by Rory MacKinnon
Britain’s aid package for Libya is cause for alarm, not relief, Stop the War Coalition said today.
The comments followed a statement from David Cameron’s office today outlining a “post-conflict package” that it claimed would help rebuild the country and improve its humanitarian situation.
The pledge includes a six-month “military liaison team” to seek out and destroy pro-Gadaffi forces’ weapon stockpiles, as well as £1 million in funding for NGOs specialising in weapons decommissioning.
It also includes £60,000 worth of communications gear for Benghazi police and £600,000 in funding for Mines Advisory Group International’s Libyan operations.
The deal also offers 50 beds at specialist hospitals in Britain – to be paid for by the Libyan authorities themselves.
Finally it would unfreeze around £600m of assets previously controlled by Muammar Gadaffi’s regime, ahead of a UN resolution which would release a further £12 billion “to support transition and stabilisation over the coming months.”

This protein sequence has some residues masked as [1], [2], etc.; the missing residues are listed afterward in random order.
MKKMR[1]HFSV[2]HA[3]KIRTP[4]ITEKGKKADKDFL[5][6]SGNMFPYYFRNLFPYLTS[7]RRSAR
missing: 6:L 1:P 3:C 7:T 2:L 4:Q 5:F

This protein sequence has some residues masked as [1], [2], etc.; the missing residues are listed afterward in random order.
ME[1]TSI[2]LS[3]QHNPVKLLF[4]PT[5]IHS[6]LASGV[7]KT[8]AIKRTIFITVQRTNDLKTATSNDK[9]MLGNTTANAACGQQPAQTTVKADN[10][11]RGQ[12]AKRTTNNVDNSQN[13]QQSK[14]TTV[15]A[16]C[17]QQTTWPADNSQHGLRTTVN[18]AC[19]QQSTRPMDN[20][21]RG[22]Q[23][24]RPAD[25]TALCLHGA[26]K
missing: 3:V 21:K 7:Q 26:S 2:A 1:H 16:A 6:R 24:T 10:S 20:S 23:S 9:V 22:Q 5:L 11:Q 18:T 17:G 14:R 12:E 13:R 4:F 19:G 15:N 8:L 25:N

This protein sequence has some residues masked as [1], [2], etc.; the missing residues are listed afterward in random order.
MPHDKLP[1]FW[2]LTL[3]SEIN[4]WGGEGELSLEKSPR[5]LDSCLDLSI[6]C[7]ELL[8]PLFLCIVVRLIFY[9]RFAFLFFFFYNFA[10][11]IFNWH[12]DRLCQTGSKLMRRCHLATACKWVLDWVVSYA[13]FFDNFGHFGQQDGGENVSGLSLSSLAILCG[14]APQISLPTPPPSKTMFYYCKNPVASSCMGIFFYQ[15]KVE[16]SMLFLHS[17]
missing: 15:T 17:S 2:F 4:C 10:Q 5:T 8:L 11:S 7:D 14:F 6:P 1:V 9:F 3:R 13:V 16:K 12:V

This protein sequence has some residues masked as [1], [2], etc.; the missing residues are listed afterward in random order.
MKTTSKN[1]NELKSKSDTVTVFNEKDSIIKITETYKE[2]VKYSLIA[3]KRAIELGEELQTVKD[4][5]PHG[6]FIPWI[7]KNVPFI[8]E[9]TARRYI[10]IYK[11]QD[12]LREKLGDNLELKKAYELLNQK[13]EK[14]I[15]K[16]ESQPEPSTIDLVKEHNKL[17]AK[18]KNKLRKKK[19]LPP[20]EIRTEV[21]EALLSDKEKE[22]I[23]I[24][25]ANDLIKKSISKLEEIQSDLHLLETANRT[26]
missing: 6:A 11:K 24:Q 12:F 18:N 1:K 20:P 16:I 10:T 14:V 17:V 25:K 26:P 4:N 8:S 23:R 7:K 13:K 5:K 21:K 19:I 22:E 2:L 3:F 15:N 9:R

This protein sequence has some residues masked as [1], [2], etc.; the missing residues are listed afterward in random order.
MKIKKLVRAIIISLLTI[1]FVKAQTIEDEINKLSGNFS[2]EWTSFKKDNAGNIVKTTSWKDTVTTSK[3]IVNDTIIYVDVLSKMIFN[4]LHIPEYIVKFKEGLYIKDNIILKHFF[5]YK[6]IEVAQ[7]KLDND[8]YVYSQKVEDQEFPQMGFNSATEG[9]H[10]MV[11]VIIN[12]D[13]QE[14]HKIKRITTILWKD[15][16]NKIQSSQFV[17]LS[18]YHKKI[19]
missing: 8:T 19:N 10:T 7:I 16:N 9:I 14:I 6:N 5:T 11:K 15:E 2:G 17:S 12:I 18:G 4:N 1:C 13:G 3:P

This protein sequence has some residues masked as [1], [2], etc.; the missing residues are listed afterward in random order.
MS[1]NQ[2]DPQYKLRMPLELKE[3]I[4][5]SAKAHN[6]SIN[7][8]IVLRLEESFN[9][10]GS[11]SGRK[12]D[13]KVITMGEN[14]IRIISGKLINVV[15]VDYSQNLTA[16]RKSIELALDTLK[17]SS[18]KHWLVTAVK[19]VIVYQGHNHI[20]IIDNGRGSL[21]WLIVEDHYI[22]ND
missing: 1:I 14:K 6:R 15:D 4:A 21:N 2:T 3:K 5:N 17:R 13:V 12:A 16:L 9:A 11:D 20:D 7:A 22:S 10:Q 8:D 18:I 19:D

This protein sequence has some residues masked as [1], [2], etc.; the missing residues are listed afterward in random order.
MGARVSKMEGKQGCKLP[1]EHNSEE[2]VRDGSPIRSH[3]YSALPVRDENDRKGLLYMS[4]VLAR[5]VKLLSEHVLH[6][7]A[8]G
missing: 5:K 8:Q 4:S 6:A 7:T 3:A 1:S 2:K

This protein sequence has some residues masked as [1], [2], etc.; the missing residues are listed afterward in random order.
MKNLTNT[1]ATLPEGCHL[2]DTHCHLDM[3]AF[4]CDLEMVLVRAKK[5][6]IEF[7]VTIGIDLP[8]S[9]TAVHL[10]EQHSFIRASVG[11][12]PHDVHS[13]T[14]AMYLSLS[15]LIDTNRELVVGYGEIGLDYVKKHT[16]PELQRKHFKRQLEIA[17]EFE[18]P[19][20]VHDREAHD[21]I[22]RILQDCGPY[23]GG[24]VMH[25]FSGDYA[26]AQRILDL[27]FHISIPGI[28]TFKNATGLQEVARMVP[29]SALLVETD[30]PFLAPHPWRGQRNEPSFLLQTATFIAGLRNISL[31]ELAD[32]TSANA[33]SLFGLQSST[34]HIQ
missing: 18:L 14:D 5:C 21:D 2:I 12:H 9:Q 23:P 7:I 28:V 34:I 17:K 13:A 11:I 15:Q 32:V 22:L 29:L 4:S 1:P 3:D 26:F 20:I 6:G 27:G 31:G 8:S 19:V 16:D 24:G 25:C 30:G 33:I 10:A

“And it will enable the Libyan oil companies to operate freely, which is critical to Libya meeting its immediate needs and funding its own reconstruction,” the statement concluded.
Stop the War Coalition co-ordinator Chris Nineham said Britain’s role in post-Gadaffi Libya was becoming “almost colonial.”
“It’s an alarming development and shows it’s about controlling outcomes in the Nato intervention.
“It just shows what’s really happening here is that Libya’s being remade as a Nato protectorate,” he said.
“If Cameron’s government was genuinely concerned with human rights they would not have invited neighbouring nation Bahrain to this week’s DSEI arms fair in London.”